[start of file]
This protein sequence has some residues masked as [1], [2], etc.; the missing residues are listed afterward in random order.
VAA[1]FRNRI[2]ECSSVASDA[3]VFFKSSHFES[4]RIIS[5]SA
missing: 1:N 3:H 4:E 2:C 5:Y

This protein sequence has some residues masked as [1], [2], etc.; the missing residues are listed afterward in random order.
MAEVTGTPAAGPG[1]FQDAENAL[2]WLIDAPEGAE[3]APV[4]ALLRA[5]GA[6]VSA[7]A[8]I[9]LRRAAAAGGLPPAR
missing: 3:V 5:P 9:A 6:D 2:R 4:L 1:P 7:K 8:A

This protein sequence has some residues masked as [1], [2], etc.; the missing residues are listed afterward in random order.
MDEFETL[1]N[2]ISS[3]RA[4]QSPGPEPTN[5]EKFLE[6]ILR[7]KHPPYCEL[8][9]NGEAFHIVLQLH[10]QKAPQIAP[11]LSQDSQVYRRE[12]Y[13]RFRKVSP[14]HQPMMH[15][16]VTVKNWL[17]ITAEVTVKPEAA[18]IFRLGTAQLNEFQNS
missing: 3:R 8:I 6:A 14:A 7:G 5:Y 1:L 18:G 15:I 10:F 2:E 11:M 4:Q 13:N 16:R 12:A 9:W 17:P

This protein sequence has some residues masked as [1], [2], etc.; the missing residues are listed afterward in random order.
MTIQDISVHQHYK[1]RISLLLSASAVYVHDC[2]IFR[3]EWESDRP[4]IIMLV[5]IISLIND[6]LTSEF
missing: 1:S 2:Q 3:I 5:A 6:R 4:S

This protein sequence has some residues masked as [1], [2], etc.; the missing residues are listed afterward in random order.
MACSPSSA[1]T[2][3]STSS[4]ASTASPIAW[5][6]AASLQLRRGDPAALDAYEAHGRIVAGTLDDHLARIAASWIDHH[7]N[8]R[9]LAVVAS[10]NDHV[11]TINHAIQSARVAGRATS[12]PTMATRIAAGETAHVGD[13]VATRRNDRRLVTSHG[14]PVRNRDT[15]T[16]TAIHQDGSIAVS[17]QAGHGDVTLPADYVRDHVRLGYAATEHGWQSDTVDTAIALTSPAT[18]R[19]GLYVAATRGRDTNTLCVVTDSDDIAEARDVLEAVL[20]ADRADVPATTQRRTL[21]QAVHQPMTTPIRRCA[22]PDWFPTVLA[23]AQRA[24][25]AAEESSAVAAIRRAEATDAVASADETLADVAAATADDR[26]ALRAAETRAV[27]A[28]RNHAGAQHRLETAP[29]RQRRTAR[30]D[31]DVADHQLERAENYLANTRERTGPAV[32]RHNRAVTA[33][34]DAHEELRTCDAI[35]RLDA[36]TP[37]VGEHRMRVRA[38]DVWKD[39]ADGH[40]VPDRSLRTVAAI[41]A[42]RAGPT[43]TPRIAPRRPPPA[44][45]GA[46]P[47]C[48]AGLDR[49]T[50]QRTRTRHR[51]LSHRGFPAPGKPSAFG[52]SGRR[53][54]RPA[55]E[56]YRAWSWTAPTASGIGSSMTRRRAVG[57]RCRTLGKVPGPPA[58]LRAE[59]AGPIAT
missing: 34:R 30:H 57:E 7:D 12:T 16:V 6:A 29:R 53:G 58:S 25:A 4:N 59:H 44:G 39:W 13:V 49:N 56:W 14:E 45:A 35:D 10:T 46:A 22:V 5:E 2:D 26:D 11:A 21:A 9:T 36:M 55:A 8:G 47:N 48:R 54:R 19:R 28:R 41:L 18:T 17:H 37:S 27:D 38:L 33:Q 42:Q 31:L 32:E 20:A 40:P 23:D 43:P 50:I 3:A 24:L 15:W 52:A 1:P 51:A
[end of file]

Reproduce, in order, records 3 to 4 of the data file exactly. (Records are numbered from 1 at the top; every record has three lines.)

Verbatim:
This protein sequence has some residues masked as [1], [2], etc.; the missing residues are listed afterward in random order.
MDEFETL[1]N[2]ISS[3]RA[4]QSPGPEPTN[5]EKFLE[6]ILR[7]KHPPYCEL[8][9]NGEAFHIVLQLH[10]QKAPQIAP[11]LSQDSQVYRRE[12]Y[13]RFRKVSP[14]HQPMMH[15][16]VTVKNWL[17]ITAEVTVKPEAA[18]IFRLGTAQLNEFQNS
missing: 3:R 8:I 6:A 14:A 7:G 5:Y 1:L 18:G 15:I 10:F 2:E 11:M 4:Q 13:N 16:R 12:A 9:W 17:P

This protein sequence has some residues masked as [1], [2], etc.; the missing residues are listed afterward in random order.
MTIQDISVHQHYK[1]RISLLLSASAVYVHDC[2]IFR[3]EWESDRP[4]IIMLV[5]IISLIND[6]LTSEF
missing: 1:S 2:Q 3:I 5:A 6:R 4:S